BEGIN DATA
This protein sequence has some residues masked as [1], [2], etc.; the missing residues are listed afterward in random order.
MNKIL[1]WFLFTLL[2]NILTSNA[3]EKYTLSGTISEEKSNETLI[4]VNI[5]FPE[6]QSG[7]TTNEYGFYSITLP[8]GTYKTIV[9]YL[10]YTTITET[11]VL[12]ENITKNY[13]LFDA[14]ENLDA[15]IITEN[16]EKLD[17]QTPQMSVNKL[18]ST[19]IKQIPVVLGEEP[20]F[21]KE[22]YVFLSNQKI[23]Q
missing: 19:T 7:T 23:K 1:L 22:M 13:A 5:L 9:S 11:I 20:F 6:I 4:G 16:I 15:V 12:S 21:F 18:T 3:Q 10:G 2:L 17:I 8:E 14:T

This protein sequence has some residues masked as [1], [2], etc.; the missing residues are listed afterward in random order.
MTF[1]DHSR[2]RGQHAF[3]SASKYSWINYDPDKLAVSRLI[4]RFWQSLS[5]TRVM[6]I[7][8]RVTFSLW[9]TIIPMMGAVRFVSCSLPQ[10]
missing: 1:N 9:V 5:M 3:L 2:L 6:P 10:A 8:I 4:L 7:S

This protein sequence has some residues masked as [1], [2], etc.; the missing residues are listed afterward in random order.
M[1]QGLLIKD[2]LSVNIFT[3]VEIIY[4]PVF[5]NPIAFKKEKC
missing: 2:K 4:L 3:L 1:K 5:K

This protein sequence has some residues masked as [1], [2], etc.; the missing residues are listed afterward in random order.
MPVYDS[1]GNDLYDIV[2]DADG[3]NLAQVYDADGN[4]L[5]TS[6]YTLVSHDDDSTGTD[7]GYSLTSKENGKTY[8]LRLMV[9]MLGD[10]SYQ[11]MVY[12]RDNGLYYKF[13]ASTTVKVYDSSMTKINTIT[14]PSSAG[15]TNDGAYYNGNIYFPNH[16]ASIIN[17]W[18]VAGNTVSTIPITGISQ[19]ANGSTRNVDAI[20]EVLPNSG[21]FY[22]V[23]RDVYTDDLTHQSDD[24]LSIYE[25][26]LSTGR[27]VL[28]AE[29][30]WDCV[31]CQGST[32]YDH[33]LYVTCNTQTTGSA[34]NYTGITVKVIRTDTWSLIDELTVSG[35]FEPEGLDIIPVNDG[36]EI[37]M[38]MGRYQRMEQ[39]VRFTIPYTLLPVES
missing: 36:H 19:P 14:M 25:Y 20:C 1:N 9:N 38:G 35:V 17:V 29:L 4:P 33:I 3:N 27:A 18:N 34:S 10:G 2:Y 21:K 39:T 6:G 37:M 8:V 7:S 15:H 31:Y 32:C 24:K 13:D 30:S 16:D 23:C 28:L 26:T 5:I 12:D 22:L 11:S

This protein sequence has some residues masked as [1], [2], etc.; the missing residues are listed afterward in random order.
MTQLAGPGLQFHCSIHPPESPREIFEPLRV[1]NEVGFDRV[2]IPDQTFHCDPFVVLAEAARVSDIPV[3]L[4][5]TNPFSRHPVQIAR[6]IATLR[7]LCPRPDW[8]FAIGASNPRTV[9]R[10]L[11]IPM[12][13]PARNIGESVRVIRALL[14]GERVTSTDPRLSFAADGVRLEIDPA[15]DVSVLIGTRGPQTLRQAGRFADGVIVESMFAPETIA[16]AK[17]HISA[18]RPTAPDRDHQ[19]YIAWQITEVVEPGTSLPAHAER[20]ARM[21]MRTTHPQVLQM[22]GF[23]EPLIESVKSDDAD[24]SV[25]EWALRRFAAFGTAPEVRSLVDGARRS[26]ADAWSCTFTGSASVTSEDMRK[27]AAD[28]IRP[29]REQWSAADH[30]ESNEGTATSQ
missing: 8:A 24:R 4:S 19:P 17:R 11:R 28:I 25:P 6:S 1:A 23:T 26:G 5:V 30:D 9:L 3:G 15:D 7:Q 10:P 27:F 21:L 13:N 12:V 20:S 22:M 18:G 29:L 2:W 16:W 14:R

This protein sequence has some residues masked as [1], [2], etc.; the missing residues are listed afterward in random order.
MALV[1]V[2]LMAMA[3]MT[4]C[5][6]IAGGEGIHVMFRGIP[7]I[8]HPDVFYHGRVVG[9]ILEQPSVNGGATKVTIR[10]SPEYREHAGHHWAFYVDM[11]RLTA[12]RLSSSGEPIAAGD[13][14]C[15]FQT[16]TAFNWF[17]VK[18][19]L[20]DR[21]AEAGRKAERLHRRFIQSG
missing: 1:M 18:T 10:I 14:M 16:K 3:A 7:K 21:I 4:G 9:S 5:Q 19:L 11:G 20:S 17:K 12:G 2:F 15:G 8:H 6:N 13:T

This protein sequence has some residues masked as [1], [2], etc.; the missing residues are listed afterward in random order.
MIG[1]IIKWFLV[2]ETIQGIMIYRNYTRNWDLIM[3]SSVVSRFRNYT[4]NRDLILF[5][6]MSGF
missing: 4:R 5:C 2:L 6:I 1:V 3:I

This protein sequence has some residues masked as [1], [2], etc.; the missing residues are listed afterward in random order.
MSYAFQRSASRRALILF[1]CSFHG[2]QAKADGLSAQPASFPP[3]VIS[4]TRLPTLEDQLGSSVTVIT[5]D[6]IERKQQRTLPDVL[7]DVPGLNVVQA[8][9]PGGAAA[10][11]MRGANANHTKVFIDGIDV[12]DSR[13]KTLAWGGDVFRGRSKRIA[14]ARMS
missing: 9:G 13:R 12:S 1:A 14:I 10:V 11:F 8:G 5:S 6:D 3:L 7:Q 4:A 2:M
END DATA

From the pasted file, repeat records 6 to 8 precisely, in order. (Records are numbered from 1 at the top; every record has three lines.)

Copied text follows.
This protein sequence has some residues masked as [1], [2], etc.; the missing residues are listed afterward in random order.
MALV[1]V[2]LMAMA[3]MT[4]C[5][6]IAGGEGIHVMFRGIP[7]I[8]HPDVFYHGRVVG[9]ILEQPSVNGGATKVTIR[10]SPEYREHAGHHWAFYVDM[11]RLTA[12]RLSSSGEPIAAGD[13][14]C[15]FQT[16]TAFNWF[17]VK[18][19]L[20]DR[21]AEAGRKAERLHRRFIQSG
missing: 1:M 18:T 10:I 14:M 16:K 3:A 7:K 21:I 4:G 9:S 5:Q 19:L 11:G 20:S 17:K 12:G 2:F 15:G 8:H 6:N 13:T

This protein sequence has some residues masked as [1], [2], etc.; the missing residues are listed afterward in random order.
MIG[1]IIKWFLV[2]ETIQGIMIYRNYTRNWDLIM[3]SSVVSRFRNYT[4]NRDLILF[5][6]MSGF
missing: 4:R 5:C 2:L 6:I 1:V 3:I

This protein sequence has some residues masked as [1], [2], etc.; the missing residues are listed afterward in random order.
MSYAFQRSASRRALILF[1]CSFHG[2]QAKADGLSAQPASFPP[3]VIS[4]TRLPTLEDQLGSSVTVIT[5]D[6]IERKQQRTLPDVL[7]DVPGLNVVQA[8][9]PGGAAA[10][11]MRGANANHTKVFIDGIDV[12]DSR[13]KTLAWGGDVFRGRSKRIA[14]ARMS
missing: 9:G 13:R 12:S 1:A 14:I 10:V 11:F 8:G 5:S 6:D 3:L 7:Q 4:A 2:M